Go to navigation Go to content
Toll-Free: (877) 629-1712
Phone: (303) 449-4773
Sean Kendall

Congressman Speaks Out Against Military Sexual Misconduct


Posted on Oct 25, 2017

Following Sexual Assaults at Fort Benning, Coffman Says More Must Be Done

U.S. Representative Mike Coffman of Colorado’s 6th District was appalled when the rampant sexual abuse between drill sergeants and trainees was once again brought to his attention, this time in the context of an incident at Georgia’s Fort Benning.

Fort Benning Drill Sergeant Sexually Assaults Female Trainee

On August 23, the U.S. Army Maneuver Center of Excellence of Fort Benning reported that multiple drill sergeants had been suspended pending investigation after a trainee reported that one of them sexually assaulted her. The timing of the allegation is chilling, coming just one year after Fort Benning welcomed women to its infantry training.

The investigation revealed that her allegation was just the tip of the iceberg, and that there were indications of additional sexual misconduct at Fort Benning.

Sexual Assault Rampant in the Military Including Bases in Georgia, Maryland, Missouri, and Texas

Tragically, this type of incident is not unique to Fort Benning. Sexual assault between drill sergeants and trainees, who often have very little power, is rampant. According to Stars and Stripes, a drill sergeant was convicted of sexually assaulting female trainees at Fort Leonard Wood in 2014. Further the Washington Post reports that dozens of drill sergeants at Lackland Air Force Base were charged with sexual assault and inappropriate relationships in 2011, while several drill instructors at the Aberdeen Proving Ground in Maryland were convicted of rape among other sex crimes in 1996.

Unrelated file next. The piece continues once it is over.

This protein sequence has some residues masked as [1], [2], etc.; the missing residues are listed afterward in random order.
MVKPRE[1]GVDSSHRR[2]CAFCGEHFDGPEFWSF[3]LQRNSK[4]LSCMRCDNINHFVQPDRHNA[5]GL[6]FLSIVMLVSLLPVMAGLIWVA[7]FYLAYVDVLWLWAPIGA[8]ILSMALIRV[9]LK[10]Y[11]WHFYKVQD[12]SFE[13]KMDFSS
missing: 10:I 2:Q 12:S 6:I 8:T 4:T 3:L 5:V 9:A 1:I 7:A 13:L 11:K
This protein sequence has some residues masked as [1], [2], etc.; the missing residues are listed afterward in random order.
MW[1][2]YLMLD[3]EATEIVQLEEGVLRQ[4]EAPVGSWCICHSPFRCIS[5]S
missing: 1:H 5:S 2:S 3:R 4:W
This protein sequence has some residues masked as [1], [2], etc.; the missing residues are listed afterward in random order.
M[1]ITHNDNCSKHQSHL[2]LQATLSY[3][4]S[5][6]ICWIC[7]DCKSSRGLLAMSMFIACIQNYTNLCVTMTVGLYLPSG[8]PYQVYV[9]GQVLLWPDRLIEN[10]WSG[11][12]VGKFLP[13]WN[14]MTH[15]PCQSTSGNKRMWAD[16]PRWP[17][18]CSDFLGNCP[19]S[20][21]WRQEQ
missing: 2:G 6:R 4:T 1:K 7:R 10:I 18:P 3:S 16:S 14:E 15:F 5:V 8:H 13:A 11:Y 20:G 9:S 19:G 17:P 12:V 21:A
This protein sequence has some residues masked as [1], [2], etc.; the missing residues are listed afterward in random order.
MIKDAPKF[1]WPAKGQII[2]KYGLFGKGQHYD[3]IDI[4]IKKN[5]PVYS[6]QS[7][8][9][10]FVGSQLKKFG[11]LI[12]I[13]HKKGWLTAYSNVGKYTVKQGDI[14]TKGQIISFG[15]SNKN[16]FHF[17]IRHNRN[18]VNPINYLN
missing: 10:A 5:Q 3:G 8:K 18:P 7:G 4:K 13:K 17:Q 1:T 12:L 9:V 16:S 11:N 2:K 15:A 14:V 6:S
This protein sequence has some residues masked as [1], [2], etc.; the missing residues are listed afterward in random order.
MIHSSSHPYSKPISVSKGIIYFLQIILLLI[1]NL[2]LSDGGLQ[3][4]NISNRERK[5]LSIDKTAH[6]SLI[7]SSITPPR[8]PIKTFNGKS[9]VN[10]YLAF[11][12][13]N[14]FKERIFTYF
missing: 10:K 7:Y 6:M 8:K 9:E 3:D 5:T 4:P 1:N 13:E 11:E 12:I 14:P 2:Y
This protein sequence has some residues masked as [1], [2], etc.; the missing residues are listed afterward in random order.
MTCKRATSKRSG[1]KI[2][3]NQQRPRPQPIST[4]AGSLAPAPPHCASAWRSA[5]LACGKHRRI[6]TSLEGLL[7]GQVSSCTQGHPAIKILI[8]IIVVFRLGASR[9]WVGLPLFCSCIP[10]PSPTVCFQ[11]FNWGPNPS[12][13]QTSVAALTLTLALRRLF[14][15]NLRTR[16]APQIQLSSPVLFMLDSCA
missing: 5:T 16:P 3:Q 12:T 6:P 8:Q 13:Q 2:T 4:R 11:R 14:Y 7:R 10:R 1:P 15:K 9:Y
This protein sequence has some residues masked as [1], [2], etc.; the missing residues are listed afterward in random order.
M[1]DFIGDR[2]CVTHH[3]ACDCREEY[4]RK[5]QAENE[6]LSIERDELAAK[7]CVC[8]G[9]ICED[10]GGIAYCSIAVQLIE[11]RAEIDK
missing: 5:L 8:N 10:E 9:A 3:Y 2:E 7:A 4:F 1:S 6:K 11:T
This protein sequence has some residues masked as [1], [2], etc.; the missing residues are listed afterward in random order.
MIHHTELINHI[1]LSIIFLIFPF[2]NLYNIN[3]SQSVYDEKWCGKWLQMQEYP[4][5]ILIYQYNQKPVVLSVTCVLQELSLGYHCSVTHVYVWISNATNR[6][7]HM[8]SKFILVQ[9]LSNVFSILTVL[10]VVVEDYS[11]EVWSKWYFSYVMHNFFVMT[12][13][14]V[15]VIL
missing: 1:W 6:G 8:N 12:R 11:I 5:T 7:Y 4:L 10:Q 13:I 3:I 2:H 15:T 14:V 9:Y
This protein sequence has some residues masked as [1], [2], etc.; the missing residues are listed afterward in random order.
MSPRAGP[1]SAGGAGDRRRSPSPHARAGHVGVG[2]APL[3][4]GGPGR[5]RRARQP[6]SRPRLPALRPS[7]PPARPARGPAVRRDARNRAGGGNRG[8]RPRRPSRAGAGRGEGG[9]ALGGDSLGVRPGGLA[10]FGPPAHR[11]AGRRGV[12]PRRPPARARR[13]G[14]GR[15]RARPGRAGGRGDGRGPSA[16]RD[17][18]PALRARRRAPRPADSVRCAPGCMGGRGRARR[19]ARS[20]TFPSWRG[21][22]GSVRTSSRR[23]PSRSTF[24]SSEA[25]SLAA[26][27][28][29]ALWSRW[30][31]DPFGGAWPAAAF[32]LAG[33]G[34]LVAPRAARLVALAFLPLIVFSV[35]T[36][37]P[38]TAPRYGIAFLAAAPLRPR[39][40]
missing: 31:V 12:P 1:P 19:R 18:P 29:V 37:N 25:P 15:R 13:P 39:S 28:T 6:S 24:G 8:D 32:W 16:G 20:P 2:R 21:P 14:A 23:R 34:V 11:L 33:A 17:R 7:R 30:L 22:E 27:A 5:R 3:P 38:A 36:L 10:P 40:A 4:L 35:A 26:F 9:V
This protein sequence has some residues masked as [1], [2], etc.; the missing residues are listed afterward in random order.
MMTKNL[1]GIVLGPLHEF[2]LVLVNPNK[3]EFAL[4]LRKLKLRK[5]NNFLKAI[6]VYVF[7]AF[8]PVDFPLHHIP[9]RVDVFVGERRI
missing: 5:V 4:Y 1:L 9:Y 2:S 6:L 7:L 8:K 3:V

The drill sergeant/trainee power dynamic is just one of many military relationships frequently abused, contributing to the appalling statistics regarding Military Sexual Trauma (“MST”). MST is the “psychological trauma resulting from a physical assault of a sexual nature, battery of a sexual nature, or sexual harassment which occurred while the veteran was serving on active duty, active duty for training, or inactive duty training.” It can arise after any form of sexual harassment, including non-physical behaviors such as threats of unwanted sexual behavior. 1 in 4 military women experience MST and, while it is often suggested that the number of men who experience MST is insignificant, an average of 38 military men report sexual assault every day.

Colorado’s Coffman Takes the Side of Survivors

Even though the Fort Benning report insisted that they are committed to a “values-based climate [which is] intolerant of these acts, and to respond[ing] appropriately when accusations are made,” Coffman, who serves as the chairman of the Military Personnel Subcommittee, thinks it is clear that the military has to do much more to address the sexual assault epidemic. 

After he was briefed by the U.S. Army Center for Initial Military Training and the United States Army Judge Advocate General’s Corps regarding the remedial actions taken by the Army after the Fort Benning allegations, Coffman stated that he was “appalled by the troubling allegations of sexual assault and sexual misconduct involving Army drill sergeants” and that he found the idea that drill sergeants would abuse their positions to be “unfathomable.” Further, Coffman stated that while he is encouraged by the work that has been done so far, he believes the improvements to be useless without “continued emphasis and personal involvement from military commanders.” He expects the military to do more and plans to continue to dedicate his subcommittee to “robust oversight.”

Help is Available for MST Survivors

If you are a veteran and you believe you have experienced MST due to harassment that occurred while you were in the military, we are here to help. As a survivor, you are entitled to two kinds of assistance to help you heal: 1) health care for mental and physical conditions related to MST; and 2) VA compensation benefits. For more information about either type of assistance, including information relating to appealing a denial of benefits or an unacceptable rating decision from your regional office, call us today at (877) 629-1712. With decades of experience representing MST survivors, we are committed to serving as both a compassionate ear you can trust and a zealous advocate to get you the benefits you deserve. 

back to top